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Britain’s Open Cosmos wins £51m Greek satellite contract

Open Cosmos satellite
Image credit: Open Cosmos

British space tech firm Open Cosmos has secured a €60m (£51m) contract to build and deploy satellites in Greek constellations.

The project will see Open Cosmos satellites provide high-resolution imagery to the Greek government to support plans to improve public services such as land registry, reducing sea pollution and improving agriculture.

The programme is in partnership with the European Space Agency (ESA), which last year awarded a contract to Scottish space tech firm Skyrora.

“It is an honour to be chosen for such a crucial program for Greece and I’m incredibly proud of the team’s achievement in securing this contract,” said Open Cosmos founder and CEO Rafel Jorda Siquier.

“We faced competition from some of the world’s leading players in the industry, and to win is a true testament to the hard work of everyone at Open Cosmos and the strength of our advanced satellite technology.”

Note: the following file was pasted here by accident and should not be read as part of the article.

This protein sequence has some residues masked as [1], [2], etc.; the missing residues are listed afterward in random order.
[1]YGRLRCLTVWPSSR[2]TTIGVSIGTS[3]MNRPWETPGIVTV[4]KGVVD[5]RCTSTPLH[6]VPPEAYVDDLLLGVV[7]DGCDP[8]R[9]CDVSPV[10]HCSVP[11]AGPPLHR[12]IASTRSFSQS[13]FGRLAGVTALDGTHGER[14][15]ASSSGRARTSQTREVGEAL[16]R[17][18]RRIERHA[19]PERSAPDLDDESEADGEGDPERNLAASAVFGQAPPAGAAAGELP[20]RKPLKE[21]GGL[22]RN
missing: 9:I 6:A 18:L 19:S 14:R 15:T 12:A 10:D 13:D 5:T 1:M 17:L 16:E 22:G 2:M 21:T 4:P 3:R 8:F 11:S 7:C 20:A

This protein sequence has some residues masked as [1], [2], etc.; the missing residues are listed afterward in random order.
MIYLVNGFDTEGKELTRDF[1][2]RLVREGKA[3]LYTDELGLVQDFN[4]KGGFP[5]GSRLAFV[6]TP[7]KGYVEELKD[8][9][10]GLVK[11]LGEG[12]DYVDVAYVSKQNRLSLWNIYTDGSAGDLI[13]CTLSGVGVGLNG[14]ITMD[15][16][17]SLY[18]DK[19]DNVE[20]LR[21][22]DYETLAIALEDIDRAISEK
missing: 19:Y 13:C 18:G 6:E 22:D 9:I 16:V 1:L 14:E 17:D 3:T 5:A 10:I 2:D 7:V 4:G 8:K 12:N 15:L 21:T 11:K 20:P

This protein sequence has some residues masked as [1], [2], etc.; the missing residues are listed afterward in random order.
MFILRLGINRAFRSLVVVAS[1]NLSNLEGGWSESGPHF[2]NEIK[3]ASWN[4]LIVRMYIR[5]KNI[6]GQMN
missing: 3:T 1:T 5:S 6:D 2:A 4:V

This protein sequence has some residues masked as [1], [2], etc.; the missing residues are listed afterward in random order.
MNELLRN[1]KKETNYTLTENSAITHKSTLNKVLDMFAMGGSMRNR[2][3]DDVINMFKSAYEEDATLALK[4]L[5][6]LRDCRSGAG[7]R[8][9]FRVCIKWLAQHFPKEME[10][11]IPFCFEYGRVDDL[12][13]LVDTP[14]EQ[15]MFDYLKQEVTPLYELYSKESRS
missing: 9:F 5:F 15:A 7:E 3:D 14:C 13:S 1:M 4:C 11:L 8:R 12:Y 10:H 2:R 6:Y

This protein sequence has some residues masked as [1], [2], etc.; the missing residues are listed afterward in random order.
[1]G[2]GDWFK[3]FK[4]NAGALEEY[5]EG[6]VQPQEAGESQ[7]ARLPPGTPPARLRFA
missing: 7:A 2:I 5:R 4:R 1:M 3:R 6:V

Open Cosmos is an Oxfordshire-based satellite firm that raised £40m last year in a Series B funding round.

The company was founded in 2015 and hopes to make vital data gathered from orbit accessible to everyone. Part of this plan is OpenConstellation, a shared space infrastructure project, with Greece now set to join.

“By investing in both capacity-buying and capacity-building space programs, our aim is to stimulate local high-tech space industries, foster job creation, retain our skilled engineers and space experts in the country and attract additional talent,” said Greek Minister of Digital Governance Dimitris Papastergiou.

“The development of cutting-edge satellite technology will cultivate a sustainable economic framework that integrates advanced science and technology sectors, bolstering long-term economic resilience in the country.”

Read more: UK sets out plan to propel private investment into space tech

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